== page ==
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Old 05-09-2003, 04:56 PM   #11
Jeff R.
Dojo: River Valley
Location: New Hampshire
Join Date: Apr 2003
Posts: 93
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Re: Holes in the Real Attack

Quote:
David Valadez (senshincenter) wrote:
Namely, there aren't supposed to be "real" attacks in Aikido training - because "real" attacks can't exist in the dojo - because any attack that exist in a training environment is a priori an ideal attack - that is to say NOT REAL.
I'm not quite sure what this means. Whether you're making a discretion between real intent to do harm, or applying real force in an attack.

It's true that there should be no real intent to do harm in the dojo. However, even intent to do harm in "real" out-of-dojo attacks doesn't matter either. As an Aikidoka, we aim to lose selfish perception and rise above taking an attack personally. Otherwise, it can be our demise. Therefore, with all intent being moot, inside or outside, the attacks should be the same. I have earned the right to get hit if I don't get out of the way, and Uke had better be looking for openings in my technique, and trying to use them. If not, then my the training is virtually useless, given the entire purpose of Aikido--RESOLUTION OF CONFLICT.

What I'm tired of, in fact, are the spaghetti, limp-garbage "attacks." If there is no attack with intent to make contact, then there is no technique. I don't even bother doing techniques anymore if I get a lazy attack.


Quote:
Please bare with me. I do not mean to suggest that attacks should not be made with sincerity - with a unification of mind, body, and purpose. I only mean to point out that that is all Aikido requires of its uke for training: a unification of mind, body, and purpose. This can of course be manifested in strikes that are thrown hard and fast, but this can also be manifested in strikes that are delivered slowly. This can be manifested in right rear crosses and rear leg front thrust kicks, but this can also be manifested in movements like tsuki and yokomen-uchi.

After all, it is my opinion, that Aikido only requires a manifestation of energy. Energy by which one will learn to harmonize with, deviate from, enter into, redirect, and ultimately launch - to name a few. And for this, any ol' energy will really do - even energy generated by a non-human form - as seen in the training techniques of many traditional Chinese martial arts, for example.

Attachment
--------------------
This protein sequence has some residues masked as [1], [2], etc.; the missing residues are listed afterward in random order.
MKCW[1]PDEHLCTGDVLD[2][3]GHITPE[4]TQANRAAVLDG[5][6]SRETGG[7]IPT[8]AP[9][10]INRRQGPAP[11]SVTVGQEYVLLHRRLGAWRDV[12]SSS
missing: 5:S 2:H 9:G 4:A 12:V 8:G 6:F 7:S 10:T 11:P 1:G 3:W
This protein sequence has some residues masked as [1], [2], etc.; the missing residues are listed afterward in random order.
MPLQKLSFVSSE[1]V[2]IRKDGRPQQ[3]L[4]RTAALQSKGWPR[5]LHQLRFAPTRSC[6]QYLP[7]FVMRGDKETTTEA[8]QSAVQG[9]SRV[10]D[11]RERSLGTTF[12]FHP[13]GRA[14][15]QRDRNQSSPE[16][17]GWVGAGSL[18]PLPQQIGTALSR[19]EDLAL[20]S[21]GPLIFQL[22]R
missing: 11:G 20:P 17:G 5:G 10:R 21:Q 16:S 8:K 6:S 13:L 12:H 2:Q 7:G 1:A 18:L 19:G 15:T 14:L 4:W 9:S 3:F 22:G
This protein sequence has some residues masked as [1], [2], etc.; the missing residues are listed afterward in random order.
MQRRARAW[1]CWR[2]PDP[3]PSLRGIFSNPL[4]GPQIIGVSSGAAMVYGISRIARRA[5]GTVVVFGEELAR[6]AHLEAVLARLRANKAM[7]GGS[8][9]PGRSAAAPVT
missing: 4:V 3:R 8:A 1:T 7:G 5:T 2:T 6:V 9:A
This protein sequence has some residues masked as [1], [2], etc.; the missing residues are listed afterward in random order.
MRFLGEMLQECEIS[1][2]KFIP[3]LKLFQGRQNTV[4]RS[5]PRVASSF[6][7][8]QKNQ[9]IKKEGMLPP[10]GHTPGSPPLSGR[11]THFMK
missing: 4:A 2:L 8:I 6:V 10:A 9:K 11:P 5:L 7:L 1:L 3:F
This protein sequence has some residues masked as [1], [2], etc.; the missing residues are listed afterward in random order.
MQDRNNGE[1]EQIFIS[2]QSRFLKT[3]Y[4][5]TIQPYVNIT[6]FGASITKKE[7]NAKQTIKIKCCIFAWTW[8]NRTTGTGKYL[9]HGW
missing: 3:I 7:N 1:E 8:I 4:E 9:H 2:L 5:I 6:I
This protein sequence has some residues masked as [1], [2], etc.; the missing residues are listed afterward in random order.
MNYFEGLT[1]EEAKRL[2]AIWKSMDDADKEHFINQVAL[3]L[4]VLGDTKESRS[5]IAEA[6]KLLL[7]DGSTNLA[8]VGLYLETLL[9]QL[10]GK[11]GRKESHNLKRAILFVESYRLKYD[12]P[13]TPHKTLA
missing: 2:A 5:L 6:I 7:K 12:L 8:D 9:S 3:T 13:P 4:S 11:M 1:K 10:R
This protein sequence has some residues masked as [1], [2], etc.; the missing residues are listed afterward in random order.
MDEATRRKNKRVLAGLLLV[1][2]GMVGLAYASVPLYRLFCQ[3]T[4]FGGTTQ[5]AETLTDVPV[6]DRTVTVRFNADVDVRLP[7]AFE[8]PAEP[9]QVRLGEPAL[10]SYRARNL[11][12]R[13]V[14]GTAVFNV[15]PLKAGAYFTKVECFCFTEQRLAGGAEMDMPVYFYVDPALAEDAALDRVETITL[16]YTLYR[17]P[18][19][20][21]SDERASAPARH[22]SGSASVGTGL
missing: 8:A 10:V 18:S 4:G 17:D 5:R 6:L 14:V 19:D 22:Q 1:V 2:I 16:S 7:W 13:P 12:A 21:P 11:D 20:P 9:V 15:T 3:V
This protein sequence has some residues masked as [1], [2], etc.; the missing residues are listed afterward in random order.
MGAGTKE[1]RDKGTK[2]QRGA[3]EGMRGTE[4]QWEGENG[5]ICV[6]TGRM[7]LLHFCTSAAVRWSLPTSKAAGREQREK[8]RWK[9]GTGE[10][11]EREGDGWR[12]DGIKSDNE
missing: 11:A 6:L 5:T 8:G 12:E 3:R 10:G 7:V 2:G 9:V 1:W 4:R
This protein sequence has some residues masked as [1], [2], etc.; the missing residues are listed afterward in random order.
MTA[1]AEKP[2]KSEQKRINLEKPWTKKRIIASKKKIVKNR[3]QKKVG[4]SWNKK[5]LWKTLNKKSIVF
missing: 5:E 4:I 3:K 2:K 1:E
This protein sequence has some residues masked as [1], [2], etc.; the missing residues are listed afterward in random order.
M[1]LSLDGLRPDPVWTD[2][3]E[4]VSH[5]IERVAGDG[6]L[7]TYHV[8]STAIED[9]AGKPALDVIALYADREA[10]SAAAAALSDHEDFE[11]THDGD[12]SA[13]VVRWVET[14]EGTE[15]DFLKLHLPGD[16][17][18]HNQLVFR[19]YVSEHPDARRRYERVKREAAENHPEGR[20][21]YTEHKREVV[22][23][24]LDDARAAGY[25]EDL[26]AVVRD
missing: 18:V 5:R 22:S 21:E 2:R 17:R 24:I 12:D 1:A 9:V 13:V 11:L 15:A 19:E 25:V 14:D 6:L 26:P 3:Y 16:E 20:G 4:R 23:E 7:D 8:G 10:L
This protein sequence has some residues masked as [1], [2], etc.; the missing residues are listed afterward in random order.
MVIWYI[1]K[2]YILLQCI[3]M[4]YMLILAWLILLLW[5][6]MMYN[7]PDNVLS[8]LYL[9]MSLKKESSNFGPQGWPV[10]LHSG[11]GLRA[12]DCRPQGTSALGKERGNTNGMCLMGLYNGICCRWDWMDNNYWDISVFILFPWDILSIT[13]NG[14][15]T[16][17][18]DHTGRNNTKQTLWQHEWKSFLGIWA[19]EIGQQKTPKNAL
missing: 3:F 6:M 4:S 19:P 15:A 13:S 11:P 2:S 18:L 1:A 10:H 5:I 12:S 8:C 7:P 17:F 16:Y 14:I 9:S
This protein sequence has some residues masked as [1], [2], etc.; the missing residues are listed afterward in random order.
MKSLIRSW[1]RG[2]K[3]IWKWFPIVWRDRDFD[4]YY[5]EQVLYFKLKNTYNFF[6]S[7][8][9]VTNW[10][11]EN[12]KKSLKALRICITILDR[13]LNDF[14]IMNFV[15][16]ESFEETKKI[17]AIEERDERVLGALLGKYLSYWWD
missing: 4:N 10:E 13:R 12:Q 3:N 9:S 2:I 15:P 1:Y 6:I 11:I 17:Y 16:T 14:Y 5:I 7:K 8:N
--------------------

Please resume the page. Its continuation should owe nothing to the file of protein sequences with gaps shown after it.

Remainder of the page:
Yes, sort of, but then you lose me. I don't understand "any ol' energy." Uke can either attack with intent to follow through and make a solid connection, or Uke can offer nothing. If Uke is not training with all-out intent and energy, then the training suffers, slow or fast.


Quote:
The point is, "real" and "unreal" don't really come into play in Aikido training. As well they shouldn't. After all, if real is determined by what one would mostly confront on the street, as the wisdom goes, then perhaps one hasn't been in too many street situations if he/she holds this position. For, as any law enforcement agent, and/or seasoned street rat would tell you, in the street anything is possible, and that alone is what make it real: its infinite nature, its never-ending and unknowable potential.
That should apply in the dojo as well--variation, anything possible--Uke and Nage should be doing more than just going through the motions, always looking for an opening and using it.

Whoa. I just dove into the rest of your post, bud, and I am thoroughly lost.

I think the philosophy trying to come through is sound, but the words are screwing it up for me.

Sorry.

Exercise and extend your Ki with conviction; feel its awesome power--just smile.
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